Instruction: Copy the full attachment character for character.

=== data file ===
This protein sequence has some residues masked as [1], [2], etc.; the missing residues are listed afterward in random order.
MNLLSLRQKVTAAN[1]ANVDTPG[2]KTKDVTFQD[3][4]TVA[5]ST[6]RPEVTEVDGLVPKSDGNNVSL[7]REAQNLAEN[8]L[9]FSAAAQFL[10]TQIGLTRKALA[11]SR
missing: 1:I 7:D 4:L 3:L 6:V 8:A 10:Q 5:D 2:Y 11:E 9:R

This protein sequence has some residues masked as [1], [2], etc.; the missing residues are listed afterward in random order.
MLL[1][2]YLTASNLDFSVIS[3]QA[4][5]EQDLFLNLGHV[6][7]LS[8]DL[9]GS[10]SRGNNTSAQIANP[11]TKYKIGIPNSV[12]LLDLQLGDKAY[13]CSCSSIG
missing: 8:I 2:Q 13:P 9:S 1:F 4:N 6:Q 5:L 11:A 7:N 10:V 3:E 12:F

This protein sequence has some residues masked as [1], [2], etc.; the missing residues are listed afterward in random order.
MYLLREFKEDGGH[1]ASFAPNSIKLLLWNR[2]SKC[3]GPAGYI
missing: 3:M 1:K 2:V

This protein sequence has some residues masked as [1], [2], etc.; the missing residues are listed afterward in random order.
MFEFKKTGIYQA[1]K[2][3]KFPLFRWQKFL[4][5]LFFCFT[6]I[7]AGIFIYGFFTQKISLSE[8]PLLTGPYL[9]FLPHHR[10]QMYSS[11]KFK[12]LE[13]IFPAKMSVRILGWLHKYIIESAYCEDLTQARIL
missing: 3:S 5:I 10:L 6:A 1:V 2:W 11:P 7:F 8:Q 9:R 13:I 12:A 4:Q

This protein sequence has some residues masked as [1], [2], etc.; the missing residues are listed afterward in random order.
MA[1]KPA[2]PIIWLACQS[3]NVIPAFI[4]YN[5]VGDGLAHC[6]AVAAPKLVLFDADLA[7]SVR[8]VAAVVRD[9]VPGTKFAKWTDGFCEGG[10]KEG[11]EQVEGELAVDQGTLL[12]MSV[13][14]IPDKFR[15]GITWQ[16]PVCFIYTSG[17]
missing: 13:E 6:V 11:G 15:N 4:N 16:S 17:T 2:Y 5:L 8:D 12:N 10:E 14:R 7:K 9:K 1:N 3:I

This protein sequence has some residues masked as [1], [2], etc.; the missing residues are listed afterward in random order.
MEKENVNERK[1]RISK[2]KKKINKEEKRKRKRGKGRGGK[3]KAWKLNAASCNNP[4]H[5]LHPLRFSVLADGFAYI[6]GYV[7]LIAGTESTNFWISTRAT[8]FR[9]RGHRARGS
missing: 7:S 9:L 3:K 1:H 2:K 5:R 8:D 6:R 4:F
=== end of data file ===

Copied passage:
This protein sequence has some residues masked as [1], [2], etc.; the missing residues are listed afterward in random order.
MNLLSLRQKVTAAN[1]ANVDTPG[2]KTKDVTFQD[3][4]TVA[5]ST[6]RPEVTEVDGLVPKSDGNNVSL[7]REAQNLAEN[8]L[9]FSAAAQFL[10]TQIGLTRKALA[11]SR
missing: 1:I 7:D 4:L 3:L 6:V 8:A 10:Q 5:D 2:Y 11:E 9:R

This protein sequence has some residues masked as [1], [2], etc.; the missing residues are listed afterward in random order.
MLL[1][2]YLTASNLDFSVIS[3]QA[4][5]EQDLFLNLGHV[6][7]LS[8]DL[9]GS[10]SRGNNTSAQIANP[11]TKYKIGIPNSV[12]LLDLQLGDKAY[13]CSCSSIG
missing: 8:I 2:Q 13:P 9:S 1:F 4:N 6:Q 5:L 11:A 7:N 10:V 3:E 12:F

This protein sequence has some residues masked as [1], [2], etc.; the missing residues are listed afterward in random order.
MYLLREFKEDGGH[1]ASFAPNSIKLLLWNR[2]SKC[3]GPAGYI
missing: 3:M 1:K 2:V

This protein sequence has some residues masked as [1], [2], etc.; the missing residues are listed afterward in random order.
MFEFKKTGIYQA[1]K[2][3]KFPLFRWQKFL[4][5]LFFCFT[6]I[7]AGIFIYGFFTQKISLSE[8]PLLTGPYL[9]FLPHHR[10]QMYSS[11]KFK[12]LE[13]IFPAKMSVRILGWLHKYIIESAYCEDLTQARIL
missing: 3:S 5:I 10:L 6:A 1:V 2:W 11:P 7:F 8:Q 9:R 13:I 12:A 4:Q

This protein sequence has some residues masked as [1], [2], etc.; the missing residues are listed afterward in random order.
MA[1]KPA[2]PIIWLACQS[3]NVIPAFI[4]YN[5]VGDGLAHC[6]AVAAPKLVLFDADLA[7]SVR[8]VAAVVRD[9]VPGTKFAKWTDGFCEGG[10]KEG[11]EQVEGELAVDQGTLL[12]MSV[13][14]IPDKFR[15]GITWQ[16]PVCFIYTSG[17]
missing: 13:E 6:V 11:G 15:N 4:N 16:S 17:T 2:Y 5:L 8:D 12:N 10:E 14:R 7:K 9:K 1:N 3:I

This protein sequence has some residues masked as [1], [2], etc.; the missing residues are listed afterward in random order.
MEKENVNERK[1]RISK[2]KKKINKEEKRKRKRGKGRGGK[3]KAWKLNAASCNNP[4]H[5]LHPLRFSVLADGFAYI[6]GYV[7]LIAGTESTNFWISTRAT[8]FR[9]RGHRARGS
missing: 7:S 9:L 3:K 1:H 2:K 5:R 8:D 6:R 4:F